A Catholic Monthly Magazine

Covid-19 – Part 2

by Anne Kerrigan

Martha said to Jesus, “If you had been here, my brother would not have died”. “Your brother Lazarus will rise again”. Jesus said to her, “I am the resurrection and the life. He who believes in me will live, even though he die. Do you believe this”? “Yes, Lord, she said”.

John 11:25,
The Resurrection of Lazarus

I have heard the above-quoted biblical passage all my life, and as I have lost people I love, the passage has become even more meaningful. But, during my recent bout with Covid-19, the passage has taken on a whole new dimension. As I began to come out of the viral stupor, drifting between certain death and life, realising that I was still alive, death and resurrection became not just an abstract thought or idea, but a lived reality. 

During those horrific two and a half weeks, I do recall becoming aware of my impending and rather immediate death. I remember thinking that my death was not evolving as expected, but then again, is our own death ever as we might expect it? I wished I had more time to prepare, to speak to my loved ones, to pray. But, there was no energy left for any of those things, just limited awareness and only time for an acceptance of the inevitable.

When, some weeks later, I realised I was alive, it took time to process what had happened. The story of Lazarus became my story. The image of Lazarus, stumbling forth out of the grave while shedding the burial cloths, became my own image, stumbling out from under a mound of covers. I wonder if Lazarus was as confused as I was, not really understanding how the transition from death to life had occurred. I know that life takes time to process, but this was a whole other scenario.

I would soon learn that the process can be more complicated than anticipated.

The Raising of Lazarus, Duccio di Buoninsegna, 1311

It was shortly after my own resurrection that my husband began to come out of his viral fog, drifting over from death to life. He was very weak, not having been out of bed for almost two and a half weeks. He tried to stand with some help but complained of persistent, severe right leg pain. As my son tried to help my husband to stand, he became aware that his right leg was very, very grey in colour and cool to the touch. I was very worried about that leg and its apparently compromised circulation. When circulation is compromised, it is usually an extraordinarily serious medical situation. Worry engulfed me.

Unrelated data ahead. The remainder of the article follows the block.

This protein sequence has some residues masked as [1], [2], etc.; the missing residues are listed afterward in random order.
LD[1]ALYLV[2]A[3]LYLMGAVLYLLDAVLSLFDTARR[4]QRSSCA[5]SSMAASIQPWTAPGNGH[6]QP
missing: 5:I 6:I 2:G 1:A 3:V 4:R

Since it was late Saturday afternoon and our physician was not available, our call went to his emergency service. The covering physician recommended a trip to the emergency room for the assessment of a probable circulatory problem. Arrangements were made and the ambulance arrived to take my husband to Southside Hospital, and according to guidelines, no family member would be able to accompany him. We would be contacted by the physician when feasible. It was 5:00 PM on April 4, 2020 and we were now playing the waiting game.

Time is interminable when you are waiting to hear from a physician. The call finally came at 1:30 am Sunday morning. The surgeon explained that my husband needed emergency surgery in order to remove four blood clots from his right leg, re-establish circulation and hopefully save the leg. She explained further that there were two large incisions made in the right calf in order to prevent swelling. The great gift in the midst of this debacle was that the skill of the surgeon had apparently saved my husband’s leg. Gratitude overwhelmed me.

As I write this, he is in a rehabilitation facility where he will receive physical therapy which will hopefully enable him to use that leg again. The time in the rehab facility will also aid him in regaining some physical strength after being totally sidelined by Covid-19, that silent and mysterious killer which almost succeeded in its attack on us.

Today is Good Friday, 10 April 2020. Now, in addition to my newly perceived understanding of Lazarus, I have a lived experience of Good Friday and the suffering involved. Our God is a God of surprises, and even through this horrific experience, his love enveloped us in so many ways. The love and prayers of others, the food delivered to keep us strong, the courageous health care personnel, and the constant presence of our son, Sean, who became our caregiver, all coalesced together so that my husband and I could experience death and resurrection.

As I reflect on all that has happened, I feel that life is a series of deaths and resurrections, some more profound than others. Ultimately, I think I will be better prepared for my final death and resurrection because of this experience with Covid-19.

Our own Easter Sunday was unfolding. I am deeply grateful, overwhelmed by the many gifts in the midst of the chaos.  


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